As much as she liked that, she was even more excited over the carved rosewood crochet hook and skeins of Peruvian wool yarn we got for her. *L*  Gosh, it's so much fun watching the kids unwrap their gifts.  With the hook, all she could do was squeak in excitement, and she was literally speechless when she unwrapped the yarn.

Those where the highlights of Youngest's gifts.  Eldest was just as fun.  We got her several books, including Sense and Sensibility and Sea Monsters, and The Zombie Survival Guide (I may be remembering the Zombie title wrong).  Then there was the big, hardcover reference book simply called Birds.  The remote control spider robot was a hit, too.

Dh's gifts were much enjoyed.  Some were hobby related, like the photography book on family portraiture.  I think he had the most fun with the Hickory Farms kit Youngest bought for him, with sausages, cheeses, etc., complete with a mini-cleaver.  She got it because of the cleaver.  It's adorable! *L*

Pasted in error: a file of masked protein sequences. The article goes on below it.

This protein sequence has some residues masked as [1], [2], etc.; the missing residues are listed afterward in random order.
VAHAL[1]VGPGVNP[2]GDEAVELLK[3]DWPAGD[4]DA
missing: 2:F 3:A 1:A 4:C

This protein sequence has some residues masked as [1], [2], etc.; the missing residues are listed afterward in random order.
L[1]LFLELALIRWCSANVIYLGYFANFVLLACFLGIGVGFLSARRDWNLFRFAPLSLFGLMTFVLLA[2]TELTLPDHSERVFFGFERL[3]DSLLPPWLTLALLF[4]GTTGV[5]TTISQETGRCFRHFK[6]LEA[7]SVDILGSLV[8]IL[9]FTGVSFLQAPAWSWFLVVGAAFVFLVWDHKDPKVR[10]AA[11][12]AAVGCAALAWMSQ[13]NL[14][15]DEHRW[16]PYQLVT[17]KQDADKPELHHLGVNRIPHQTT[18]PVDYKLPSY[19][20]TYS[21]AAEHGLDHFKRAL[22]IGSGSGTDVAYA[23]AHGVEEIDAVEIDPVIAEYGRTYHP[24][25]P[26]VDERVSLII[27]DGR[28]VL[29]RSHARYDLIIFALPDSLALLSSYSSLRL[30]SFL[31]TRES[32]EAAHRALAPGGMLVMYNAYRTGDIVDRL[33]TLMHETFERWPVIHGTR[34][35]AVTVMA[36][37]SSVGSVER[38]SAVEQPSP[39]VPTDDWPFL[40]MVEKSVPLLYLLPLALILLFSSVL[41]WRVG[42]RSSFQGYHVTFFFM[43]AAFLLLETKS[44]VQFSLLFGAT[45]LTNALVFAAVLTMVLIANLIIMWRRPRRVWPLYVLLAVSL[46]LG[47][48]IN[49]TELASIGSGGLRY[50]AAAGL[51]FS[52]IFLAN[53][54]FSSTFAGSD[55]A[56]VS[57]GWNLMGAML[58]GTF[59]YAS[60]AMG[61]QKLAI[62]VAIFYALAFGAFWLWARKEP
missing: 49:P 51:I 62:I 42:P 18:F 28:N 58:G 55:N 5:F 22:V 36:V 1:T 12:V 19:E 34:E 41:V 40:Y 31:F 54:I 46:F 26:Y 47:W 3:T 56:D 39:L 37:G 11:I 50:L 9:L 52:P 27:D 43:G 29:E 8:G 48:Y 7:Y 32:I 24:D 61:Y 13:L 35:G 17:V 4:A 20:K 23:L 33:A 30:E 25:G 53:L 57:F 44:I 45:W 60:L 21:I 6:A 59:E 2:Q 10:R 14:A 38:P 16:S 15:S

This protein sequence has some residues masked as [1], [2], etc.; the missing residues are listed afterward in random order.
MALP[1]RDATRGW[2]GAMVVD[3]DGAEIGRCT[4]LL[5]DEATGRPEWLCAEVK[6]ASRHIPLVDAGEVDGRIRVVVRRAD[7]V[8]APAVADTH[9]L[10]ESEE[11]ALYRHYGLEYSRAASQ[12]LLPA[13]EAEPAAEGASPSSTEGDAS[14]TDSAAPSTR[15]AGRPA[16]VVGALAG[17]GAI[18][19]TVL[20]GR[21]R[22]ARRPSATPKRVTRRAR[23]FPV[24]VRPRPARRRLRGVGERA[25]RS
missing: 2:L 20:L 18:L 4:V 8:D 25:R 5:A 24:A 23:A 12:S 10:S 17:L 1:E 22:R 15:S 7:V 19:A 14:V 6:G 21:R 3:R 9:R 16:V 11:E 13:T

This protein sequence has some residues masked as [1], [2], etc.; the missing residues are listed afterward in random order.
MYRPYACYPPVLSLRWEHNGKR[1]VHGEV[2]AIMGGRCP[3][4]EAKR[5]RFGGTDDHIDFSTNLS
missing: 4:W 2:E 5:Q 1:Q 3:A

The highlight of my own gifts was most definitely an autographed copy of Ree Drummond's The Pioneer Woman Cooks!  I love cookbooks that you can read to start with, but throw in some amazing photography and Pioneer Woman's fantastic sense of humour, and I'm totally hooked!  I keep reaching for it and flipping through the pages.  I'm really looking forward to trying some of those recipes!

After the gift opening, it was off to bed.  In the morning, we had our stockings waiting for us for a few more gifts, then a quiet Christmas day.  We've been drinking a lot of tea lately - one of Eldest's gifts was a tea chest, so we're working through all the flavours.  The days are sunny and relatively warm - after the Arctic deep freeze and snow we've been having, our current -6C is practically t-shirt weather - so I'm hoping we'll get a chance to head out somewhere and do some exploring and picture taking.